Commentary: Palm's fading presence

In the last year, the company has slipped from its dominance in the PDA market--bad news for Palm and its customers.

3 min read

In the last year, Palm has slipped from its dominance in the PDA market to become a fading presence, particularly at the high end of the market--where the biggest profits are.

Palm is losing ground to Pocket PC-based devices, primarily from Compaq Computer (and its iPaq) but also from Hewlett-Packard. One reason for its slip is the advantage that Pocket PC devices have in terms of fundamental operating system capabilities. The Palm OS still lacks multithreading, multitasking and other features that are considered basic in the enterprise market--and that have always been part of Windows CE devices (including Pocket PC).

A year ago, Palm promised to have a completely rewritten operating system and a new generation of ARM-processor-based PDAs on the market in 2001. Now that deadline has been pushed to late 2002, and it may slip into 2003. Meanwhile, Pocket PC 2002 devices all run on Intel's StrongARM chip.

This is bad news for Palm's aspirations to grow market share and profits by pushing more heavily into enterprises--and for Palm users, who often need more capability than current systems offer, to enable various enterprise-class applications.

Meanwhile, Microsoft plans to release Windows CE 4.0, with native support for the company's .Net services, this month. Palm is not even talking about Web services, and in fact does not even ship a browser (although Handspring Visors do ship with an integrated browser).

This gap could be the deciding factor for enterprises: Companies that are considering significant investments in developing Web services will not buy pervasive computing devices that do not support .Net or a Java-oriented Web services model. For .Net, we expect Palm to become primarily a thin-client access device, putting it at a great disadvantage in Microsoft-centric environments.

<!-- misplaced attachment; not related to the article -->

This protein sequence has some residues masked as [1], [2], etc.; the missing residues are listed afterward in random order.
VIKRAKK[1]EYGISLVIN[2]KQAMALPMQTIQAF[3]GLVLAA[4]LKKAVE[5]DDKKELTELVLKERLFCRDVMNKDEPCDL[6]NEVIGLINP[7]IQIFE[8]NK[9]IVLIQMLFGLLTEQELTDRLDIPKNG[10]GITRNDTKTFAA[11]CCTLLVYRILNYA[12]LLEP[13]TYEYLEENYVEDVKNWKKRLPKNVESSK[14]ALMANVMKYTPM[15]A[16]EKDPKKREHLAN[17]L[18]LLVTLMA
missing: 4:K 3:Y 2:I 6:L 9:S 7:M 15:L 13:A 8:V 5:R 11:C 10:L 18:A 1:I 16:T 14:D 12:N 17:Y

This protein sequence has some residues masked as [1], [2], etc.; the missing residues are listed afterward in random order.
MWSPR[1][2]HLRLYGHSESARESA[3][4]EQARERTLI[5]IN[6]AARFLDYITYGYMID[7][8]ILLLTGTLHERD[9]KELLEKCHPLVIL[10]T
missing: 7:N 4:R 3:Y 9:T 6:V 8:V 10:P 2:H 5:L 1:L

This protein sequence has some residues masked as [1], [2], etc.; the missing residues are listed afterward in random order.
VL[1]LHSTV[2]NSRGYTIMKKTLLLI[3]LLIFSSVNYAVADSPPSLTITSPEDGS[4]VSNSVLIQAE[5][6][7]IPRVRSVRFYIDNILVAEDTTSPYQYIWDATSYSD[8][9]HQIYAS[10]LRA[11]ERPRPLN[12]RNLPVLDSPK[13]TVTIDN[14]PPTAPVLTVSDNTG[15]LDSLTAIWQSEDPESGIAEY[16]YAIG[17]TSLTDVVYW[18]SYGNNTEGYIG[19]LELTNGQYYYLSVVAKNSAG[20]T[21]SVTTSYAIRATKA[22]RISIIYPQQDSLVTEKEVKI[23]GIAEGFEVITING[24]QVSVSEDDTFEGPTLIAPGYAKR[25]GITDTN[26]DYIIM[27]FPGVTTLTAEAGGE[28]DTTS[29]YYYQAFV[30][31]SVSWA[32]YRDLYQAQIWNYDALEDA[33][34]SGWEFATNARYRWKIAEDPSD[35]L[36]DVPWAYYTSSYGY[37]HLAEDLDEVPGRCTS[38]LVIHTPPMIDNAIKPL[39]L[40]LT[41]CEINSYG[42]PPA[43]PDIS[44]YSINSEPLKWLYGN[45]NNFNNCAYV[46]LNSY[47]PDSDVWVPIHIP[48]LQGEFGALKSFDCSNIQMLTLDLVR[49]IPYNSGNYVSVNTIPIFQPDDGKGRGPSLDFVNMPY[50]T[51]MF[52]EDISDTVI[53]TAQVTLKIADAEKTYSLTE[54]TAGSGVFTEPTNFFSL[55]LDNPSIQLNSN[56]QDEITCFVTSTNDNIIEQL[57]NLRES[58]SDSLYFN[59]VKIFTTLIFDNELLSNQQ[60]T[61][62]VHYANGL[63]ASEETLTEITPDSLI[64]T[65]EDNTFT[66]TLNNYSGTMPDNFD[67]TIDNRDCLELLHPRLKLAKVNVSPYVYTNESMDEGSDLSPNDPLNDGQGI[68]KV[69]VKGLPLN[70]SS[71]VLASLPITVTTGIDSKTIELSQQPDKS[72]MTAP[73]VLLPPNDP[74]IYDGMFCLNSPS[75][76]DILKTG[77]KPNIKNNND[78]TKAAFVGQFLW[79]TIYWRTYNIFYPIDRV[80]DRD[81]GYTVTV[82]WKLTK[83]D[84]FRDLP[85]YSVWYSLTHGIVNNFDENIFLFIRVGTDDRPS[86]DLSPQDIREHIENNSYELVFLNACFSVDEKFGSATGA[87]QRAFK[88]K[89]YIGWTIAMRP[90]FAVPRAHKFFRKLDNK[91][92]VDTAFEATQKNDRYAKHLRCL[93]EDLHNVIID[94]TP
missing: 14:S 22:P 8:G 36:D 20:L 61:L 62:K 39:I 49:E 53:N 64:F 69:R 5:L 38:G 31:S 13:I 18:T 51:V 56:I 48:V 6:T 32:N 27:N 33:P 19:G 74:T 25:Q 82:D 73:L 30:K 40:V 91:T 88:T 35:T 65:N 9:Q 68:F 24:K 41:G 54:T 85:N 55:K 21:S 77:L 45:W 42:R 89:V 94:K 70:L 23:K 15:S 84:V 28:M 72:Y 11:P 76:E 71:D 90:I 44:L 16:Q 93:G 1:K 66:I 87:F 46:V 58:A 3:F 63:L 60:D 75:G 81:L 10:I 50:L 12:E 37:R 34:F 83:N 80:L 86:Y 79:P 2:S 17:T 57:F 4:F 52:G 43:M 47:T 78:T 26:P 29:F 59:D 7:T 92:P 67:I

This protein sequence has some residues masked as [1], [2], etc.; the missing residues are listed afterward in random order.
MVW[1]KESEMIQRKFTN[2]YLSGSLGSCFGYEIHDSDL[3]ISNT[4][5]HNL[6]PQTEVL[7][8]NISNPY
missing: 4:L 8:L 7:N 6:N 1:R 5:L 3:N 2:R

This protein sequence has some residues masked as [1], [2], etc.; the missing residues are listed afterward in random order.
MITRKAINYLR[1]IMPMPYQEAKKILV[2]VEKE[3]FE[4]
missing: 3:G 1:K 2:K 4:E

As a device for basic PIM (personal information manager) activities and simple applications (such as basic checklists and data tracking), Palm still has a strong following among enterprises. The problem for Palm is that, while most companies are initially deploying PDAs to users for PIM use, they are also looking to the future and determining what other applications might make it to the handheld device.

Although Palm offers a simple OS, application development can be more complex when compared to Pocket PC because of the latter's similarity to Windows and Microsoft's traditional strength in supporting application developers.

For applications with any degree of complexity, Pocket PC devices, using Visual Basic or Visual C++, are a better alternative than Palm (plus, Pocket PC will soon become part of the .Net framework development environment). Although Palm development can also be done in C++ or other development environments (such as VB add-ons, Metrowerks and Satellite Forms), this requires an information-technology developer to learn new skills and the PQA language. In addition, Pocket PC offers affinity to Internet Explorer, Exchange, Word, SQL Server, Exchange and so on, and is a more secure environment than Palm.

See news story:
Palm dangles Bluetooth before developers
Palm saw a huge jump in sales in the consumer market after Thanksgiving. However, we believe this was driven by sales of its older, heavily discounted Palm Vx, not its newer high-end units. While Palm will continue to dominate the consumer market, where it has little competition, we expect it will be difficult for the company to earn profits as a low-end vendor.

Palm is not a low-cost producer, and without high-end sales it will have trouble finding the resources to keep up with Windows CE in OS development.

We expect Palm to be a continuing, but fading, presence in enterprises for several years, primarily in PIM applications. Enterprises should focus their PDA development efforts for more mission-critical corporate applications on Windows CE/Pocket PC.

Meta Group analysts Jack Gold, Dale Kutnick, David Cearley, John Brand, and Carolyn White contributed to this article.

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